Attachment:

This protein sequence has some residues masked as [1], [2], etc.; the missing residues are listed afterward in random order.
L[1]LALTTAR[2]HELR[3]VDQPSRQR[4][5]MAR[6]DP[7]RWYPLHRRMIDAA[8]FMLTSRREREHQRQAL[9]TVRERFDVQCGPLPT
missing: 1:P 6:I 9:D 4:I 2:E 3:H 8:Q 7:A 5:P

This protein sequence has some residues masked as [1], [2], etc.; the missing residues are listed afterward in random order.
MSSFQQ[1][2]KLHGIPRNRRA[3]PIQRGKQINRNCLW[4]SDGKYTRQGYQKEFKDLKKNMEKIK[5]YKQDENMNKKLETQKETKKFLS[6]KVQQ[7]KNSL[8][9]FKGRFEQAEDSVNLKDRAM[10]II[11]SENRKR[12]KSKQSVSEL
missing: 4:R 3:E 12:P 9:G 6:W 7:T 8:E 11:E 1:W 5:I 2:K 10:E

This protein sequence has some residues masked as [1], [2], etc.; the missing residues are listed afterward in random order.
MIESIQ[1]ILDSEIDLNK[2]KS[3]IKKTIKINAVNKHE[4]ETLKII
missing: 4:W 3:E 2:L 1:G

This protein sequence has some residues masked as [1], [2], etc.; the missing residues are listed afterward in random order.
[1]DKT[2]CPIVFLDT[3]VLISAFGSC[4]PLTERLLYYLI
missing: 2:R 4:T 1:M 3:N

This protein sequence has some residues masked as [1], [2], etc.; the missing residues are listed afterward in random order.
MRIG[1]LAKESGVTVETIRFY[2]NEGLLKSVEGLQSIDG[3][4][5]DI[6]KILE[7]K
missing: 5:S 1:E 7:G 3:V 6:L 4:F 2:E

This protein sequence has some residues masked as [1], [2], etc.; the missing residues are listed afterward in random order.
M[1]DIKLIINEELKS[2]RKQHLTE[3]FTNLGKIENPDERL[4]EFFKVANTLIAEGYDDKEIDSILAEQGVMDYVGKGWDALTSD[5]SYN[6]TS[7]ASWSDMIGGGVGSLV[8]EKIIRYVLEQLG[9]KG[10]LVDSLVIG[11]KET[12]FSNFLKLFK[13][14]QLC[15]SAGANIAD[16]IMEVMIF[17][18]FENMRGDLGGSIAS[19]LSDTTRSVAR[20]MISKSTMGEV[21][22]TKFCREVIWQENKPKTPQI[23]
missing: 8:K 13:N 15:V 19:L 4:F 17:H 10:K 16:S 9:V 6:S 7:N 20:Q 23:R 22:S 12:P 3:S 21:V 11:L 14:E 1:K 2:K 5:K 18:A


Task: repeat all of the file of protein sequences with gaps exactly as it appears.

This protein sequence has some residues masked as [1], [2], etc.; the missing residues are listed afterward in random order.
L[1]LALTTAR[2]HELR[3]VDQPSRQR[4][5]MAR[6]DP[7]RWYPLHRRMIDAA[8]FMLTSRREREHQRQAL[9]TVRERFDVQCGPLPT
missing: 1:P 6:I 9:D 4:I 2:E 3:H 8:Q 7:A 5:P

This protein sequence has some residues masked as [1], [2], etc.; the missing residues are listed afterward in random order.
MSSFQQ[1][2]KLHGIPRNRRA[3]PIQRGKQINRNCLW[4]SDGKYTRQGYQKEFKDLKKNMEKIK[5]YKQDENMNKKLETQKETKKFLS[6]KVQQ[7]KNSL[8][9]FKGRFEQAEDSVNLKDRAM[10]II[11]SENRKR[12]KSKQSVSEL
missing: 4:R 3:E 12:P 9:G 6:W 7:T 8:E 11:E 1:W 5:I 2:K 10:E

This protein sequence has some residues masked as [1], [2], etc.; the missing residues are listed afterward in random order.
MIESIQ[1]ILDSEIDLNK[2]KS[3]IKKTIKINAVNKHE[4]ETLKII
missing: 4:W 3:E 2:L 1:G

This protein sequence has some residues masked as [1], [2], etc.; the missing residues are listed afterward in random order.
[1]DKT[2]CPIVFLDT[3]VLISAFGSC[4]PLTERLLYYLI
missing: 2:R 4:T 1:M 3:N

This protein sequence has some residues masked as [1], [2], etc.; the missing residues are listed afterward in random order.
MRIG[1]LAKESGVTVETIRFY[2]NEGLLKSVEGLQSIDG[3][4][5]DI[6]KILE[7]K
missing: 5:S 1:E 7:G 3:V 6:L 4:F 2:E

This protein sequence has some residues masked as [1], [2], etc.; the missing residues are listed afterward in random order.
M[1]DIKLIINEELKS[2]RKQHLTE[3]FTNLGKIENPDERL[4]EFFKVANTLIAEGYDDKEIDSILAEQGVMDYVGKGWDALTSD[5]SYN[6]TS[7]ASWSDMIGGGVGSLV[8]EKIIRYVLEQLG[9]KG[10]LVDSLVIG[11]KET[12]FSNFLKLFK[13][14]QLC[15]SAGANIAD[16]IMEVMIF[17][18]FENMRGDLGGSIAS[19]LSDTTRSVAR[20]MISKSTMGEV[21][22]TKFCREVIWQENKPKTPQI[23]
missing: 8:K 13:N 15:V 19:L 4:F 17:H 10:K 16:S 9:V 6:S 7:N 20:Q 23:R 22:S 12:P 3:S 21:V 11:L 14:E 1:K 2:K 5:K 18:A